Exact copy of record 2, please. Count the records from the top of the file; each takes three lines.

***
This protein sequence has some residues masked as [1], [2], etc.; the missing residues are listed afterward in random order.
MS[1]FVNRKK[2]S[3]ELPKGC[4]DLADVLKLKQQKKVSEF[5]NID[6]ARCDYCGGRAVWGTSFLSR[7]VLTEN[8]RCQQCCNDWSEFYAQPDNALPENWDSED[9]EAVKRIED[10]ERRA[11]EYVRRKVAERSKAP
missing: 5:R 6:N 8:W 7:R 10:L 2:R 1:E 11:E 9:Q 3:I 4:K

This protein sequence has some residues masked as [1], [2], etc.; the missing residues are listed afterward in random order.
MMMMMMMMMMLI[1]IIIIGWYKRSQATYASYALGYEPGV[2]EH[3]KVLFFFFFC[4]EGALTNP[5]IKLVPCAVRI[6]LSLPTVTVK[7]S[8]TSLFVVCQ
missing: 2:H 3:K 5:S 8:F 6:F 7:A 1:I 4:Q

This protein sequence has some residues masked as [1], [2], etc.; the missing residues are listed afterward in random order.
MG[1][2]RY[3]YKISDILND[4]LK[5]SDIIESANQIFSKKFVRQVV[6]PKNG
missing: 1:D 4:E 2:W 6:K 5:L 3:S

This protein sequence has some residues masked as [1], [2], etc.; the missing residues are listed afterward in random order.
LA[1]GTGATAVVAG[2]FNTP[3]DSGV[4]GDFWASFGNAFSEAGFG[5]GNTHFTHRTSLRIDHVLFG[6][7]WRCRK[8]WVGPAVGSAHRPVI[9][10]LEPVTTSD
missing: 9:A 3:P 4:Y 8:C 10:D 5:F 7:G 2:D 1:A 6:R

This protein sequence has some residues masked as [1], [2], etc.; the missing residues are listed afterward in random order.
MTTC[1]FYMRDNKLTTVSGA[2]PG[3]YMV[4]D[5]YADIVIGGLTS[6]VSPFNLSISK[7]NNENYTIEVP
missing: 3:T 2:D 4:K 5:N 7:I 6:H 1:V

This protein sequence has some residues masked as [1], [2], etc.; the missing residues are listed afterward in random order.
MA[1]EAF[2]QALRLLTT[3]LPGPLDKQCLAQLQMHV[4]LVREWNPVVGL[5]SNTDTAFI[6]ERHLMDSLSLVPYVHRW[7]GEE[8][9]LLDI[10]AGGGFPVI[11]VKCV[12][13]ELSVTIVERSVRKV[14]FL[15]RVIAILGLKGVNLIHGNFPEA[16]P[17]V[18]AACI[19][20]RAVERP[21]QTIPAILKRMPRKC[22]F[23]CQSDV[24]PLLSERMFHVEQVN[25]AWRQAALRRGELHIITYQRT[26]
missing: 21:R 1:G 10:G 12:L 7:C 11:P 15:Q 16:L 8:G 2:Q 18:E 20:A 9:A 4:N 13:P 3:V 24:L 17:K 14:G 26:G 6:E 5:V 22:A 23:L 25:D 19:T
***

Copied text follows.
This protein sequence has some residues masked as [1], [2], etc.; the missing residues are listed afterward in random order.
MMMMMMMMMMLI[1]IIIIGWYKRSQATYASYALGYEPGV[2]EH[3]KVLFFFFFC[4]EGALTNP[5]IKLVPCAVRI[6]LSLPTVTVK[7]S[8]TSLFVVCQ
missing: 2:H 3:K 5:S 8:F 6:F 7:A 1:I 4:Q